When an attendee is considering your event, they’re looking at total travel cost. A cheap event ticket won’t help if hotel rooms are the price of half of their weekly paycheck. Negotiating economical room rates is the difference between you selling out and choosing another host city next year, if you’re still hosting the event.
Event tickets in cities with expensive lodging are difficult sells. The more you can do to keep hotel room costs down, the better chance you’ll have of someone coming to your event. But how do you do that? Hotels are only willing to go so deep in their discounts of room blocks. Here are a few master tricks to help you get the best accommodation rates out there.
Master Tips on Negotiating the Best Room Rate
As an event planner, you likely know all the tricks that come with higher numbers of rooms and off-season bookings but there are other things you can do to ensure your attendees get the best value for their travel money.
- Use the Convention and Visitors Bureau. These folks get paid to bring big groups to the city. They want to help you out.
- Book early and often. Booking in advance is a trick most planners know but if you can book future events there as well, they may give you an even larger discount.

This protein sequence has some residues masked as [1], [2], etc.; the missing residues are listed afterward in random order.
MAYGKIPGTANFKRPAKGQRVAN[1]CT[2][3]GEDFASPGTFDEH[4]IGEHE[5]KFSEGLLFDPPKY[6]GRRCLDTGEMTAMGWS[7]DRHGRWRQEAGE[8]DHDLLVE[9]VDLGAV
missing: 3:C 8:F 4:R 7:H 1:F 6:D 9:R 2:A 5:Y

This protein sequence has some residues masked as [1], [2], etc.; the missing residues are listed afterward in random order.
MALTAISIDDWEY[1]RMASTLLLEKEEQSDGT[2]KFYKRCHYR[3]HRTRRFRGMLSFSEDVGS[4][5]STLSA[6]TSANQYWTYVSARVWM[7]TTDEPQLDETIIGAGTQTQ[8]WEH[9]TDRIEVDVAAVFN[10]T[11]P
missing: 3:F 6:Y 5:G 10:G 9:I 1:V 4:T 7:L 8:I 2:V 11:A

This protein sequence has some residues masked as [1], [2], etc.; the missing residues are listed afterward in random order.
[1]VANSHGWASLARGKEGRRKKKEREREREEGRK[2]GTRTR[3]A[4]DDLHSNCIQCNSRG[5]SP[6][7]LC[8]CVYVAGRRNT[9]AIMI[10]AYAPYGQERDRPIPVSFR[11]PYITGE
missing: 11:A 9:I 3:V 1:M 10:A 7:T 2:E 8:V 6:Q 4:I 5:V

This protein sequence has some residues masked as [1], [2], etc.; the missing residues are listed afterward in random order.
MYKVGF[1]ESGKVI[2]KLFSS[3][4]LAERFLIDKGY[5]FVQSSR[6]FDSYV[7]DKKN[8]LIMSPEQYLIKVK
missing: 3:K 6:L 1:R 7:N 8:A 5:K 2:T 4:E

- Look for privately-owned or boutique hotels. Chain hotels have a formula for discounting that they must stick to. Privately-owned establishments have more leeway.
- Work together with other event planners. You can create a group of planner referrals for multiple events and negotiate en masse. Your power to negotiate is higher the larger your group.
- Do your research. Often the discounts you get are off the hotel rack rate. If you go on the internet you’ll see what they’re charging the average traveler. Who cares if they give you a discount of 50%, if people on discount travel sites are still getting lower rates than your guests. (I saw this happen this week with a block of rooms for a conference costing guests $50 more than the rate for guests who went directly to the hotel site.) When you negotiate the rooms, pull up the data on room rates that you’ve been tracking and mention it to the salesperson.
- Be social. If you have a large social imprint and following, chances are your requests will be accommodated. If hotel managers see you talking and reviewing on social media in a positive and professional way, they’ll likely want you to review them as well.